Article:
New seasons represent transformation. The fall represents a season of new beginnings, a time of harvesting, and the turning over of new leaves. This natural shift can lead to creative instincts and a new way of being and thinking. One way to facilitate and document this shift is by journal writing. The journal can be thought of as a container for thoughts, feelings, and observations.
Some writers use the journal as a place to turn to during difficult times in their lives. Sometimes their jottings might lead to or end up as a story, poem, or even a book. Diarist Anaïs Nin began journaling at the age of 11 when there was a shift in her family and her father left. For her that resulted in a major transformation that she documented in her journals. Eventually, her journals were edited and published. My own personal shift also began in the fall on Labor Day weekend in response to my grandmother’s suicide.
Journaling is a cathartic and safe way to express your feelings. It is important to note that, in journaling, you’re not necessarily chronicling the events of your day. Rather, you’re documenting and getting in touch with your feelings and thoughts as you write. These thoughts may be nuggets of creativity to be used in future projects.
The art of journal writing dates back to the days when our ancestors wrote on cave walls. A journal, diary, or notebook—whatever you choose to call it—can play many roles. It can serve as a vehicle for self-expression, a tool for clarity, a repository for observations, a container for thoughts, and a way to nurture your creativity.
Journals and journal writing have often been described as one’s best friend or confidant. Journal writing can be as calming and grounding as meditation. It can orient you and stabilize your emotions. While I recommend that emerging writers write in a journal every day, most seasoned journal keepers and/or writers tend to write when inspired.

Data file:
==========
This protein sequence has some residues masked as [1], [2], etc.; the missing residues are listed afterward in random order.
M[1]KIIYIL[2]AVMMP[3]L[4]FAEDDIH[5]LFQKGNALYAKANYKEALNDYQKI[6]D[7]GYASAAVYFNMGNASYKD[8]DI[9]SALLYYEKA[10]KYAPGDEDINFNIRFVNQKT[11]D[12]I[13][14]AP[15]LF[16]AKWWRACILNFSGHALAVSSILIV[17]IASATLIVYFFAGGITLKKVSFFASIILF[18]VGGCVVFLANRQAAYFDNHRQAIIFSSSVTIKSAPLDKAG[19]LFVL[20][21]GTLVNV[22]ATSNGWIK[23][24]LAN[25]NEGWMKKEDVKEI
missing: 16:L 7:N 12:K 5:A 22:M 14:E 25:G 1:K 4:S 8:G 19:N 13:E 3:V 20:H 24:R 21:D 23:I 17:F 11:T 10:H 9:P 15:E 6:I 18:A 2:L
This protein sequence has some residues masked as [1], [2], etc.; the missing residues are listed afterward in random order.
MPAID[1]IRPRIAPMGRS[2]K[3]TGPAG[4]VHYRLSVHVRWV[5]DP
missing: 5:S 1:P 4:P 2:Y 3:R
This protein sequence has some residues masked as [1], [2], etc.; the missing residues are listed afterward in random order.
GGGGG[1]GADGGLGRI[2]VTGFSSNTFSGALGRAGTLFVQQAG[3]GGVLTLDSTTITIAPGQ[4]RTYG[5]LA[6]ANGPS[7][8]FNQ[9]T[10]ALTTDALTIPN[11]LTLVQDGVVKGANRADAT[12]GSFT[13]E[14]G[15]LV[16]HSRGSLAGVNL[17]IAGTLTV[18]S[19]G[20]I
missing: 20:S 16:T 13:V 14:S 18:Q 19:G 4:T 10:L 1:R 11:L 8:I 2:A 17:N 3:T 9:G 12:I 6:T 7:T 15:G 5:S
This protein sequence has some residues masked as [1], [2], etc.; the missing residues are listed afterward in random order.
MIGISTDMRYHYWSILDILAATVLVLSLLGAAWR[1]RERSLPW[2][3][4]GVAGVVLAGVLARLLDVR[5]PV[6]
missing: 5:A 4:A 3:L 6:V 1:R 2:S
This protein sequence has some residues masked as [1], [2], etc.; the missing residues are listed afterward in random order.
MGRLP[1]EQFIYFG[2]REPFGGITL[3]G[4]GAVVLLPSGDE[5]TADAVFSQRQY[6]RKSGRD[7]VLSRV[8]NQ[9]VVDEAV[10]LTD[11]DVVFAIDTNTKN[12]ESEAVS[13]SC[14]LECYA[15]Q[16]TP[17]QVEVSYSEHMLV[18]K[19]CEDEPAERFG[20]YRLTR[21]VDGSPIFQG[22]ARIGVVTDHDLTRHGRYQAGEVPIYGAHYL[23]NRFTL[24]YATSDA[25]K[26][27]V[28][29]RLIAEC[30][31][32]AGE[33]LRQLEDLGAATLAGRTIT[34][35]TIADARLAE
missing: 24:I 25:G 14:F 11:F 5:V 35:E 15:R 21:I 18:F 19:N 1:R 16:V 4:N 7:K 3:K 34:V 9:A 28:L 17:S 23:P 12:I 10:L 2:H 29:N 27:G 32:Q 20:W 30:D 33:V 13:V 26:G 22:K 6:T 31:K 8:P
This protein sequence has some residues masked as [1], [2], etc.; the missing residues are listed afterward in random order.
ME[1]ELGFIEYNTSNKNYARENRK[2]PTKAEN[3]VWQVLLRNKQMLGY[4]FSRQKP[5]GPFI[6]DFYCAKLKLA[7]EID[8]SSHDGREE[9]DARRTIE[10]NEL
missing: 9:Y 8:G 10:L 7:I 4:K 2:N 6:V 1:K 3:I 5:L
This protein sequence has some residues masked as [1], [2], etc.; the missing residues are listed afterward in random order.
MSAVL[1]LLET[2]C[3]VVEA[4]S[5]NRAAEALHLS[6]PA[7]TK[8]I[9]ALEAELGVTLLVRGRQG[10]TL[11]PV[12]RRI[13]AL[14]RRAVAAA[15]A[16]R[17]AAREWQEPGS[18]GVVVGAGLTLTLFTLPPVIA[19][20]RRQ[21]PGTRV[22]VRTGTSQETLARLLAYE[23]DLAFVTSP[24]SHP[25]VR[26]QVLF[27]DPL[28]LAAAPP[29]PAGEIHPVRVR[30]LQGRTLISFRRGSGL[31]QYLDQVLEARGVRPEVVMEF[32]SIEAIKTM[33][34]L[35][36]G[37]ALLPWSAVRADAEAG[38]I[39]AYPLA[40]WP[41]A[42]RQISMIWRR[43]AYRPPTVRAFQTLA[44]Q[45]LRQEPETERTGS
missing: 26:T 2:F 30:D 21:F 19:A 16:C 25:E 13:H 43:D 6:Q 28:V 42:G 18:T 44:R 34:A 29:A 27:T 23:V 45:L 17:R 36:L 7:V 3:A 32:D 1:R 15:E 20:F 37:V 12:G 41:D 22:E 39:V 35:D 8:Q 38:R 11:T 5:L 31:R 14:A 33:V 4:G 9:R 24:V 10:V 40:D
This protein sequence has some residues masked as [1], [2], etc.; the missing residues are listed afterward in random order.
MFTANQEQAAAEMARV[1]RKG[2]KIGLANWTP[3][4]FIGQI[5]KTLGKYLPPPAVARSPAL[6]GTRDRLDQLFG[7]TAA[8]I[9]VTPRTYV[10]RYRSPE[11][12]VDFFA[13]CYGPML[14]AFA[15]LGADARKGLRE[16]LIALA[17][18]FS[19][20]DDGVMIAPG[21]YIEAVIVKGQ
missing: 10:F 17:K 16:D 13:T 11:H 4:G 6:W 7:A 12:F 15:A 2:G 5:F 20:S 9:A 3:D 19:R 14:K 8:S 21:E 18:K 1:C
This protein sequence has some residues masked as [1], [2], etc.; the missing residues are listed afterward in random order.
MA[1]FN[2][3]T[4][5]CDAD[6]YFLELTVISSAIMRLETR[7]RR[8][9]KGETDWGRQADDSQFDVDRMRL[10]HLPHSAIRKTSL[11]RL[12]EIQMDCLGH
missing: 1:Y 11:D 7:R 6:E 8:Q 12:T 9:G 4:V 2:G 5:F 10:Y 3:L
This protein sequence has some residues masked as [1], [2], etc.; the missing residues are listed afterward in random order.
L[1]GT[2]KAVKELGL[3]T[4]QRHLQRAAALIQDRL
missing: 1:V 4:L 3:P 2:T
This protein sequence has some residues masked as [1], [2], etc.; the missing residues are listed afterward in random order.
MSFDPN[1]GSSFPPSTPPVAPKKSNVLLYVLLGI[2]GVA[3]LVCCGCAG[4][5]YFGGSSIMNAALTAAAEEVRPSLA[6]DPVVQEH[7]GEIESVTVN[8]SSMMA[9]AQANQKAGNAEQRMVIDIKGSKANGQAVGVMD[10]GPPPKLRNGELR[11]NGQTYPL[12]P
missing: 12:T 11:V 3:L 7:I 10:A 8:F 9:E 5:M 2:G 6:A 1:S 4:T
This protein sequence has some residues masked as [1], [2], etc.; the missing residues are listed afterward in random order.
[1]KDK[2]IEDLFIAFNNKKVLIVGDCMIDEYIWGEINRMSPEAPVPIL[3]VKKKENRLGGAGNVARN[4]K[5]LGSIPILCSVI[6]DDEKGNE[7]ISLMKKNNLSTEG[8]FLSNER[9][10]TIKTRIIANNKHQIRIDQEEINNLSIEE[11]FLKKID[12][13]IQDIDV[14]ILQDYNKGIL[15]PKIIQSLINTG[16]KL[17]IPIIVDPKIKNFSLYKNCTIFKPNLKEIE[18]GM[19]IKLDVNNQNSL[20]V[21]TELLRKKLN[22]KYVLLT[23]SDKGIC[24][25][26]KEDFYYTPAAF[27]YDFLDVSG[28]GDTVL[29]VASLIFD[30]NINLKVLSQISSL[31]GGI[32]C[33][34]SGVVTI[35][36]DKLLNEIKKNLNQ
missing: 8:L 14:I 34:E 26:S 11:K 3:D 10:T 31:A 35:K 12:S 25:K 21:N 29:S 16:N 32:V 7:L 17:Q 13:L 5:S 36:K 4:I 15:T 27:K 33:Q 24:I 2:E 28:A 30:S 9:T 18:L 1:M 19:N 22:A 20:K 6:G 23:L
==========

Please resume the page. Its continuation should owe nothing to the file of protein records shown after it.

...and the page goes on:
In addition to being a powerful tool for healing, journaling is an excellent tool to nurture creativity because it’s a place to solidify thoughts in both our personal and literary lives. The journal is a veritable treasure chest of creative musings and personal anecdotes. It’s not only a place to collect ideas but can also be a powerful tool to overcome writer’s block.
According to fiction writer John DuFresne, "You ought to keep a notebook for several reasons. (And ought to carry it with you.) A notebook is a reminder that you’re a writer and that what you’re currently doing while you’re out of the house, away from the desk, is taking notes toward your next novel. You know that you think differently when you have a pen in your hand. You think differently and you observe differently. You see what’s really there, not what’s supposed to be there. You keep a notebook to teach yourself to pay attention." A notebook can offer you encouragement and remind you and the world that you are a writer.
Here's exactly what you need to get started on your own journaling journey.